driving the day
1. Li talks economy with economists
On Monday, Premier Li Keqiang sat down with top officials to discuss the state of the economy.
- To liven up the discussion, heinvited economists and business leaders to give their thoughts on the current economic trajectory.
Some context: Li holds these symposiums every year before the big mid-year economic policy review.
The chosen few:
- Ma Jun, director of the Tsinghua University Finance and Development Research Center
- Jiang Chao, economist at Haitong Securities
- An executive from appliance maker Haier
- A representative from the China Association of Small and Medium Enterprises
- An executive from e-commerce giant Pinduoduo
Li reminded everyone that Things. Are. Not. Good. (Gov.cn):
- “Uncertainty in the international environment continues to increase.”
- “The situation is still grim.”
- “The domestic economy faces many difficulties and challenges, especially pressures on employment.”
- “We must prepare to continue to fight a difficult battle.”
This is promising: Li continues to stress that further liberalizing reforms are the key to overcoming the current challenges.
Get smart: The Politburo will hold its mid-year economic review atthe end of the month. The meeting will set the course for economic policy in Q2.
Get smarter: We don’t expect many changes to the current policy trajectory– i.e. active but limited stimulus, with a focus on SMEs.
2. Data dump – trade
The customs bureaudropped the latest monthly trade data on Tuesday.
- Exports grew by 0.5% y/y – up from a 3.3% decline in May.
- Imports grew by 2.7% y/y – up significantly from a 16.7% decline in May.
Quick take 1: That’s the first time imports have expanded y/ysince December 2019, aka pre-pandemic times.
For H1 2020 as a whole:
- Exportsdeclined 6.2%from H1 2019.
- Imports fell by 6.4%from H1 2019.
Quick take 2: Those are actually pretty solid numbers, given the pandemic.
What it all means: The economy isrecovering, and improved tradedata will only help it along further – but things are far from stable.
Go deeper: For more, check out today’s China Markets Daily.
3. China imposes “reciprocal” sanctions on US officials
That’ll show ‘em!
On Monday, foreign ministry (MoFA) spokeswoman Hua Chunying announced that China would impose sanctions on several US politicians for their outspoken criticism of Beijing’s human rights abuses against minority groups in Xinjiang.
Some context: Last week, the US State Department announced sanctions against Chinese officials believed to be responsible for the ongoing repression, barring them from entering the United States.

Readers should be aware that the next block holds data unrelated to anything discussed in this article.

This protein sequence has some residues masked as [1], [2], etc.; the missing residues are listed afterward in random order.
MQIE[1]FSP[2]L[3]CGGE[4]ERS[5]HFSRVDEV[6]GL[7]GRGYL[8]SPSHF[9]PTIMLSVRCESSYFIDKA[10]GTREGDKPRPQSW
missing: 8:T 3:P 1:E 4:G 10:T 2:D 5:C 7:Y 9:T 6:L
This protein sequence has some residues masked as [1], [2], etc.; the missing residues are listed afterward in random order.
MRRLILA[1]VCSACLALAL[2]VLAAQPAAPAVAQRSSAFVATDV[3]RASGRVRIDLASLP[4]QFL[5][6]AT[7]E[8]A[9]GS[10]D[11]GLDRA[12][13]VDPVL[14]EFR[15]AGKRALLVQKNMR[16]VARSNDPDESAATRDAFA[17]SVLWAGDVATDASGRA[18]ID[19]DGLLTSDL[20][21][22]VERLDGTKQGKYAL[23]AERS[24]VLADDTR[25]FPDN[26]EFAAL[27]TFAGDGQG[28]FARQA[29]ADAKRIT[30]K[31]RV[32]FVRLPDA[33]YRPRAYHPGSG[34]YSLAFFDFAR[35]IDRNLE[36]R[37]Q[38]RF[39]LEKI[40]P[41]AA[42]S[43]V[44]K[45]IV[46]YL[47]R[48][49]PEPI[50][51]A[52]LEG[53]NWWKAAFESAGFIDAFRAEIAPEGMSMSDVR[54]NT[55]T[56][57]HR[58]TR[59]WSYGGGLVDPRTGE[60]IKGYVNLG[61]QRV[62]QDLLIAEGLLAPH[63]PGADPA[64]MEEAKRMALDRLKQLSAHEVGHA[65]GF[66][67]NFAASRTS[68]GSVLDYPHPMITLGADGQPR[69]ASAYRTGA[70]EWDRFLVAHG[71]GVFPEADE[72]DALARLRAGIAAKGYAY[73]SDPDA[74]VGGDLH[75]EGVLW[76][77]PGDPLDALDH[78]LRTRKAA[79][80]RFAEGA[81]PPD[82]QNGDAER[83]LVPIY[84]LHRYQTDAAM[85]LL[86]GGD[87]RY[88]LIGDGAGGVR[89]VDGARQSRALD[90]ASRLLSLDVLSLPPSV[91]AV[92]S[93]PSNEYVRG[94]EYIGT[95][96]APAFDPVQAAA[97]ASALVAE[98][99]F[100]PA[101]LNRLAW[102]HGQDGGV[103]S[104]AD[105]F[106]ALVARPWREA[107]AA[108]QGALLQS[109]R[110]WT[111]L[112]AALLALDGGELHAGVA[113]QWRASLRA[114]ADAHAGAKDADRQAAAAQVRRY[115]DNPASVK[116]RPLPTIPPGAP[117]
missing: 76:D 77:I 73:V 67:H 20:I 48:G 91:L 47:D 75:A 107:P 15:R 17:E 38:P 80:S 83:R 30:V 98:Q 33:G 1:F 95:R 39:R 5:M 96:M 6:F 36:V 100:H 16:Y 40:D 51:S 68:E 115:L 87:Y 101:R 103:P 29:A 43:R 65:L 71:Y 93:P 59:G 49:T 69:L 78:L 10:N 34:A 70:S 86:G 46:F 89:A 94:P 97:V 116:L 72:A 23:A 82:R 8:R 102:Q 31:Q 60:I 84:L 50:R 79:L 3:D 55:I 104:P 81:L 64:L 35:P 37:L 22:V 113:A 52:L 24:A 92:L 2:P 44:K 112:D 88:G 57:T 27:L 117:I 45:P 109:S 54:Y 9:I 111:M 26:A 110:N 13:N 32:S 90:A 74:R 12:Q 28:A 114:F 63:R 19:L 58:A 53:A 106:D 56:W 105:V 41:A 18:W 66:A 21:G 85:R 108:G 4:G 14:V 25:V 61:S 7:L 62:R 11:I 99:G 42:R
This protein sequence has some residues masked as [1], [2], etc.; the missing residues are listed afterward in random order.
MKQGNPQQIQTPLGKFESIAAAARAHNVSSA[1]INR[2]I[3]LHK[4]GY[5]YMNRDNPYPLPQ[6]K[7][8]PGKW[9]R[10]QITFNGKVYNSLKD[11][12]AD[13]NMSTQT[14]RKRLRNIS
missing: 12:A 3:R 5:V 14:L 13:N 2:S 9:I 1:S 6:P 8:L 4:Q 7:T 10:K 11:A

- Now it seems two canplaythat game.
In particular, MoFA singled out:
- Senator Ted Cruz
- Senator Marco Rubio
- Representative Chris Smith
- Special envoy for religious freedom Sam Brownback
MoFA also targeted the Congressional-Executive Commission on China (CECC) which advises lawmakers and the administration on human rights issues in China.
Beijing has not specified what exactly the sanctions entail, except to say that they’ll be “reciprocal” to the ones imposed by the US.
Hua also took the opportunity to lecture Washington (Xinhua):
- “We urge the United States to immediately withdraw its wrong decision, and cease any remarks or attempts of meddling in China’s internal affairs and damaging China’s interests.”
Get smart: Despite the bluster, China is not interested in escalating tensions with the US. We see Beijing’s sanctions as a largely pro-forma response.
China to impose sanctions on U.S. officials, institution for “acting viciously” on Xinjiang-related issues
The United States Imposes Sanctions and Visa Restrictions in Response to the Ongoing Human Rights Violations and Abuses in Xinjiang
US officials targeted by Beijing shrug off sanctions but vow to keep pressing on human rights
4. If nautical nonsense be something you wish
Today’s Tip Sheet contains a double dose of Sino-American finger pointing (see previous entry).
On Monday, the US State Department issued a statement rejecting China’s expansive and contentious territorial claims in the South China Sea (State Department):
- “Beijing’s claims to offshore resources across most of the South China Sea are completely unlawful, as is its campaign of bullying to control them.”
- “Beijing has offered no coherent legal basis for its “Nine-Dashed Line” claim in the South China Sea since formally announcing it in 2009.”
Predictably, Beijing did not take these comments lying down.